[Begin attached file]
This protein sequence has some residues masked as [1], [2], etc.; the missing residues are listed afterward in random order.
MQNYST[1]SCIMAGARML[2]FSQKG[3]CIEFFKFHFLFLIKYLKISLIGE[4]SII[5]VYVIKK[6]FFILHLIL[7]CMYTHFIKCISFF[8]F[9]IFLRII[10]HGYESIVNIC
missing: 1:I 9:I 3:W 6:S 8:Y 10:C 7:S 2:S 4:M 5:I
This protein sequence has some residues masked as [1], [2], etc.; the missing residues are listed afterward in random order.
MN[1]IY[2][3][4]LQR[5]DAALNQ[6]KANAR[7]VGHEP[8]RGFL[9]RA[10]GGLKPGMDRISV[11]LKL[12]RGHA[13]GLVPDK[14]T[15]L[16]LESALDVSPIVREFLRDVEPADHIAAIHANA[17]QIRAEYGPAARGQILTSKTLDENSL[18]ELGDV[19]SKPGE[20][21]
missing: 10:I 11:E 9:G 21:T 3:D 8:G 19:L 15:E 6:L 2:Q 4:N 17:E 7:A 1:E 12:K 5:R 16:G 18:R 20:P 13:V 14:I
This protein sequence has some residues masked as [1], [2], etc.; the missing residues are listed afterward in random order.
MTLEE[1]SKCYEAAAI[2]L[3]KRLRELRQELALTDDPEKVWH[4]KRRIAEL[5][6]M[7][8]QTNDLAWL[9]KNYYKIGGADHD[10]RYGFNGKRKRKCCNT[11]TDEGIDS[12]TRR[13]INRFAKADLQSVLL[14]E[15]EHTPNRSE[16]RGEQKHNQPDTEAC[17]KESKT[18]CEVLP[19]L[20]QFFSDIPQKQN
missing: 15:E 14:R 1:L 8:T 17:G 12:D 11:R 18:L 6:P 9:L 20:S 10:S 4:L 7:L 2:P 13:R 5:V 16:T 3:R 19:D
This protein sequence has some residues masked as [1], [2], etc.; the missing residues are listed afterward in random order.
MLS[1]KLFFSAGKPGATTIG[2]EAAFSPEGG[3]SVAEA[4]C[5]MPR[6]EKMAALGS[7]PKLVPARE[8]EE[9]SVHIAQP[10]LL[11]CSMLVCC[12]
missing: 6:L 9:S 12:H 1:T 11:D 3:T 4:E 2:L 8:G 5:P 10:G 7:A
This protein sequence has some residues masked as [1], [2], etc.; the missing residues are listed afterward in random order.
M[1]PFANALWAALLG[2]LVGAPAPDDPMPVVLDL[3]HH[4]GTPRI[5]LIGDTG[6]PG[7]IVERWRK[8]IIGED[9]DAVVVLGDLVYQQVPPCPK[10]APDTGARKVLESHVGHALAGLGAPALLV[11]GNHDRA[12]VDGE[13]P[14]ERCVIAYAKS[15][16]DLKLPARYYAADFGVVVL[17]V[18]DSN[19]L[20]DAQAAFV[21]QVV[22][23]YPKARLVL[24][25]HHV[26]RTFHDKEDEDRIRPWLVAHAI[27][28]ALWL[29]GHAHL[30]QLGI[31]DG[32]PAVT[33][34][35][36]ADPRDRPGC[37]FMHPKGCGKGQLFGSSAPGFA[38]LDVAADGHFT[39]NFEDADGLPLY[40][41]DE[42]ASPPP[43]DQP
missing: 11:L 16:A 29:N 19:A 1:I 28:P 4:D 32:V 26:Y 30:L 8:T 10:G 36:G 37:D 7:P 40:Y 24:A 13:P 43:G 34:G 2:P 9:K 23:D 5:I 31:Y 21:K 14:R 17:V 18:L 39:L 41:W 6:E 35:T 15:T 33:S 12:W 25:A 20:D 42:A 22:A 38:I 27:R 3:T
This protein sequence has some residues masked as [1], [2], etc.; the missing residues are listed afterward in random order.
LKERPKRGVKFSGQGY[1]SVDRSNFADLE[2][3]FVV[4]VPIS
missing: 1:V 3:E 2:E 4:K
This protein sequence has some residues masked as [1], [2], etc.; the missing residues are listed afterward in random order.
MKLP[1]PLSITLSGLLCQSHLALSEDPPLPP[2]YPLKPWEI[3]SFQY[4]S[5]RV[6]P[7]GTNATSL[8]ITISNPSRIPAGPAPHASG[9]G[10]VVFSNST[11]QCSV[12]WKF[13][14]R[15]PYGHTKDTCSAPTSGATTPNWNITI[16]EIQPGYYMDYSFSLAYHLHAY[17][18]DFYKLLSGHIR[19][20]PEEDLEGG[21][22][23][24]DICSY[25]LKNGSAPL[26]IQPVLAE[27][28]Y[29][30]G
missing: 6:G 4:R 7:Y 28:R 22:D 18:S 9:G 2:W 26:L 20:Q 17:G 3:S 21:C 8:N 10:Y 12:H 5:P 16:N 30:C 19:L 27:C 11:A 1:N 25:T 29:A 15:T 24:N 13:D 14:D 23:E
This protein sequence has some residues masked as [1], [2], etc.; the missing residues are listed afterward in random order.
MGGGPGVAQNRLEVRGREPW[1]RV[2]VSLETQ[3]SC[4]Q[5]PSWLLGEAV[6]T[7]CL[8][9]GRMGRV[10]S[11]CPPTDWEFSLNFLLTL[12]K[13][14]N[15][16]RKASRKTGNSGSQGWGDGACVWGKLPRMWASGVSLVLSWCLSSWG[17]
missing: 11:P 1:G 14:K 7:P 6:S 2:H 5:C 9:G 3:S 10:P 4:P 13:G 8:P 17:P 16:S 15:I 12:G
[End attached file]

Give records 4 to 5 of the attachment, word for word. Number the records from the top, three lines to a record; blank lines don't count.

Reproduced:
This protein sequence has some residues masked as [1], [2], etc.; the missing residues are listed afterward in random order.
MLS[1]KLFFSAGKPGATTIG[2]EAAFSPEGG[3]SVAEA[4]C[5]MPR[6]EKMAALGS[7]PKLVPARE[8]EE[9]SVHIAQP[10]LL[11]CSMLVCC[12]
missing: 6:L 9:S 12:H 1:T 11:D 3:T 4:E 2:L 8:G 5:P 10:G 7:A
This protein sequence has some residues masked as [1], [2], etc.; the missing residues are listed afterward in random order.
M[1]PFANALWAALLG[2]LVGAPAPDDPMPVVLDL[3]HH[4]GTPRI[5]LIGDTG[6]PG[7]IVERWRK[8]IIGED[9]DAVVVLGDLVYQQVPPCPK[10]APDTGARKVLESHVGHALAGLGAPALLV[11]GNHDRA[12]VDGE[13]P[14]ERCVIAYAKS[15][16]DLKLPARYYAADFGVVVL[17]V[18]DSN[19]L[20]DAQAAFV[21]QVV[22][23]YPKARLVL[24][25]HHV[26]RTFHDKEDEDRIRPWLVAHAI[27][28]ALWL[29]GHAHL[30]QLGI[31]DG[32]PAVT[33][34][35][36]ADPRDRPGC[37]FMHPKGCGKGQLFGSSAPGFA[38]LDVAADGHFT[39]NFEDADGLPLY[40][41]DE[42]ASPPP[43]DQP
missing: 11:L 16:A 29:N 19:A 1:I 28:P 4:D 32:V 26:Y 30:L 8:T 10:G 36:G 37:D 7:P 40:Y 24:A 13:P 43:G 34:G 2:P 9:K 23:D 5:I 31:Y 21:K 14:R 17:V 18:L 39:L 41:W 6:E 35:T 15:T 33:S 12:W 25:A 20:D 42:A 22:A 38:I 27:R 3:T